Hunter Valley is Australia’s oldest wine region and also one of the most revered. It is now into it’s fifth generation of winemaking families and there are also some, what they call, up and coming ‘young gun’ winemakers.
We spent three days in the country – a day on a guided tour, a day driving out to Port Stephens, and another exploring and visiting the cellar doors on our own.
Just like our last visit, we booked ourselves a wine tour and this time, made sure to confirm we’ll be visiting a different batch of wineries (since we were going with the same tour operator).
The best thing about spending nights in the country was not having to worry about driving back into the city on a drunken high if we had too much wine!
Rise and shine in Hunter Valley and waiting for our bus
Hunter Semillon and Shiraz is something not replicated in any other wine region
— Anthony Gismondi
Hunter Valley Semillon is Australia’s unique gift to the wine world
— Jancis Robinson MW
Hunter Valley is known for its Semillon and Shiraz (which I can’t appreciate cos I’m not a fan of reds). Even though we did discover some gems and tasted some not-so-good wines, I will not attempt to critic or review them because I’m most certainly not a wine connoisseur. Plus, all of them are very passionate about their trade and work very hard.
Through our visits to the cellar doors and wine-tasting experiences, I learnt a lot about the winemaking process, the skills and labour involved, and was very amazed by how the geography of a vineyard can affect the quality of wine it produces.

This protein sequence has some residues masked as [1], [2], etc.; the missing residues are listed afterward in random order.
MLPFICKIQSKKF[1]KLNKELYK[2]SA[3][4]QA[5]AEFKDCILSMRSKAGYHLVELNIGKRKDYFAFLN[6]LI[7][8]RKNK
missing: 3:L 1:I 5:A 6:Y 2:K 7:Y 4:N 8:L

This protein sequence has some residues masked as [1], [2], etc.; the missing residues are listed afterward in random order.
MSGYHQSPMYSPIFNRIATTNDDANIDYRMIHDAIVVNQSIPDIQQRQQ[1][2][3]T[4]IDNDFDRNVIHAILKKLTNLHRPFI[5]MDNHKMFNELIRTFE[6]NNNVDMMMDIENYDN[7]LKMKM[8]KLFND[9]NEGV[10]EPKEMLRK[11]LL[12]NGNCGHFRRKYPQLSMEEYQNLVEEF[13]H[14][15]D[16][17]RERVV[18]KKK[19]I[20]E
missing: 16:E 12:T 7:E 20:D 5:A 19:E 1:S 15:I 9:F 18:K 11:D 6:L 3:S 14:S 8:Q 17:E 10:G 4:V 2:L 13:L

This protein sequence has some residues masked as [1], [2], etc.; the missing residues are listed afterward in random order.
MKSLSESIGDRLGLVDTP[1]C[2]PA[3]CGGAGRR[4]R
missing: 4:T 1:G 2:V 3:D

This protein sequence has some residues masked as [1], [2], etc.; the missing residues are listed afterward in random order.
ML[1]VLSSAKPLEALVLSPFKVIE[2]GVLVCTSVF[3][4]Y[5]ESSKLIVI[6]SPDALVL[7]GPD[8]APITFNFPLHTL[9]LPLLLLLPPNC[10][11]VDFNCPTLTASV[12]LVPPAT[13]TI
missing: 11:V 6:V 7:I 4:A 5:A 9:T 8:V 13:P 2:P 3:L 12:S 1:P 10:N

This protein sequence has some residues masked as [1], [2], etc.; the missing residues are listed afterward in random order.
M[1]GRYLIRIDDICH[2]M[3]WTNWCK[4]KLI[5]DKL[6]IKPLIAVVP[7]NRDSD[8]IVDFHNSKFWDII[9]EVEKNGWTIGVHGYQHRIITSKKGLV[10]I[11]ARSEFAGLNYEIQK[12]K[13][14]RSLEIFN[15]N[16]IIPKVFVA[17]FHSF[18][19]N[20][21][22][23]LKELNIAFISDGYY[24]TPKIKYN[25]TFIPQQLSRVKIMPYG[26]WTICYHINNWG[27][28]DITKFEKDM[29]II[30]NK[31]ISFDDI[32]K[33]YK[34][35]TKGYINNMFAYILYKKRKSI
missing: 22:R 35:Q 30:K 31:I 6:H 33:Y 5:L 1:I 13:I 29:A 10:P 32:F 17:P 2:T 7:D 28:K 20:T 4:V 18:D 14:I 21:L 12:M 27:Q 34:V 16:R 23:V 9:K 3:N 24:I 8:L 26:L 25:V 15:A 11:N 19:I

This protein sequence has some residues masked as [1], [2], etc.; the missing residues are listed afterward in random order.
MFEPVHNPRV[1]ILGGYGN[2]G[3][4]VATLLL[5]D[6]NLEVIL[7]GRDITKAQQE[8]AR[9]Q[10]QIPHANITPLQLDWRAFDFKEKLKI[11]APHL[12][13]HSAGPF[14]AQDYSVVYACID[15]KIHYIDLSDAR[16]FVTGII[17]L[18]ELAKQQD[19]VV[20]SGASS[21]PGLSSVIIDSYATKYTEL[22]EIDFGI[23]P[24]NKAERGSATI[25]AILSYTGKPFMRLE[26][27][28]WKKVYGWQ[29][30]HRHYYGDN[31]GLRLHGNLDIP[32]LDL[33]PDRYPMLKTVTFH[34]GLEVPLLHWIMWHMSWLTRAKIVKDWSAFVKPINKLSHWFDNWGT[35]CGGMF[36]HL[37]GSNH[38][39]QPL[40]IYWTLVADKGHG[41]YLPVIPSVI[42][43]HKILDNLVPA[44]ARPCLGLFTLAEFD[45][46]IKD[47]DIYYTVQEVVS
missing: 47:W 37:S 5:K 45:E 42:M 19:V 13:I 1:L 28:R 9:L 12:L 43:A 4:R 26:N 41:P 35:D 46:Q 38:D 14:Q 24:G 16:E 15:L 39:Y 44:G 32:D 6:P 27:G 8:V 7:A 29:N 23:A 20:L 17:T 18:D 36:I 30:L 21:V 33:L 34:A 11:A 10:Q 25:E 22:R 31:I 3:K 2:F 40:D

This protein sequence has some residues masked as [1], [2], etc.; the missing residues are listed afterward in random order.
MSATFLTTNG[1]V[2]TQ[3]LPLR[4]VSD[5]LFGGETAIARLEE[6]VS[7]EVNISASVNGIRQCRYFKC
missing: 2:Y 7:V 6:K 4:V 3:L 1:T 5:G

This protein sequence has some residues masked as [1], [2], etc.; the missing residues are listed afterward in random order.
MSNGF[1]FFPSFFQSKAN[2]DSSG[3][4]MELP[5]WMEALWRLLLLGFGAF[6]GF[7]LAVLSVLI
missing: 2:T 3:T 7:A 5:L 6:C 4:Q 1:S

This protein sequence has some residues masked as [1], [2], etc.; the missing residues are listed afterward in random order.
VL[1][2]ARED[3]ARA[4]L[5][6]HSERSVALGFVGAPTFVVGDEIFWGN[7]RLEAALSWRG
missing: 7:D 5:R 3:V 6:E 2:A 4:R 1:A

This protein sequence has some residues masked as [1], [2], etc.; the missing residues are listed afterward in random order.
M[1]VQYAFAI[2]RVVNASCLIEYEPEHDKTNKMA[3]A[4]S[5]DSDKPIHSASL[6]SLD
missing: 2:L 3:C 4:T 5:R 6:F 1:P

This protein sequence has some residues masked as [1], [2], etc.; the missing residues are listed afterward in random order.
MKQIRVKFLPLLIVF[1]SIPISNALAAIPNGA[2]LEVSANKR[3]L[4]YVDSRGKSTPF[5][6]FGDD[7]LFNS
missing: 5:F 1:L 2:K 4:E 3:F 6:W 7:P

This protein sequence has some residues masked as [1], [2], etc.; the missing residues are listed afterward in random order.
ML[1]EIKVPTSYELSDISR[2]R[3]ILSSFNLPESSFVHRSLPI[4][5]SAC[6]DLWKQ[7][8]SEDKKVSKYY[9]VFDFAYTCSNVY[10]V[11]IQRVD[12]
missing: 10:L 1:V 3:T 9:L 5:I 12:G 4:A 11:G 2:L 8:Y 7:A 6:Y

Here are some of the cellar doors and producers we visited during the guided tour:
Ivanhoe Wines – We’ve been here on our last visit but didn’t mind the re-visit because they do really good wines.
Blessed with owning one of the best soils in the Hunter, Ivanhoe is known for their cirsp Semillon, tropical Verdelho, soft oak Chardonnay, soft and smooth Chambourcin (this is one red I can take) and full bodied Shiraz.
They also do personalised wine bottles so it’ll definitely make a very special gift to a wine lover. I’m not sure about the timeline so if you’re planning to personalise a bottle, do visit their website and call in advance.
From the cellar door, you get a mesmeric view of their 25 hectares of 30-year-old vines.
We bought a bottle of Chambourcin because, like I said, it’s the only red I can take.
Blueberry Hill – This is a small boutique winery in the Pokolbin area. They grow six varieties of grapes: Chardonnay, Shiraz, Merlot, Pinot Noir, Sauvignon Blanc and Cabernet Sauvignon.
They have a very simple cellar door which felt more like someone’s home. Our sampling host was this happy, chirpy lady who shared quite a bit with the group as she filled our glasses. She moved into the country because the pace in the city was too hectic and it made her easily frustrated. And I agree. How nice would it be to be able to take things slower.
I wouldn’t be able to survive the lack of internet connection and round-the-clock food stalls though. Heh.
Tintilla Estate – When we hopped off the bus, I was awed by the enticing cellar door, perched on the hilly grass, surrounded by flowers and trees. It is probably what my home would look like if I owned a place in the countryside. Hee. To complete the picture, there was even a dog sitting right where we alighted :)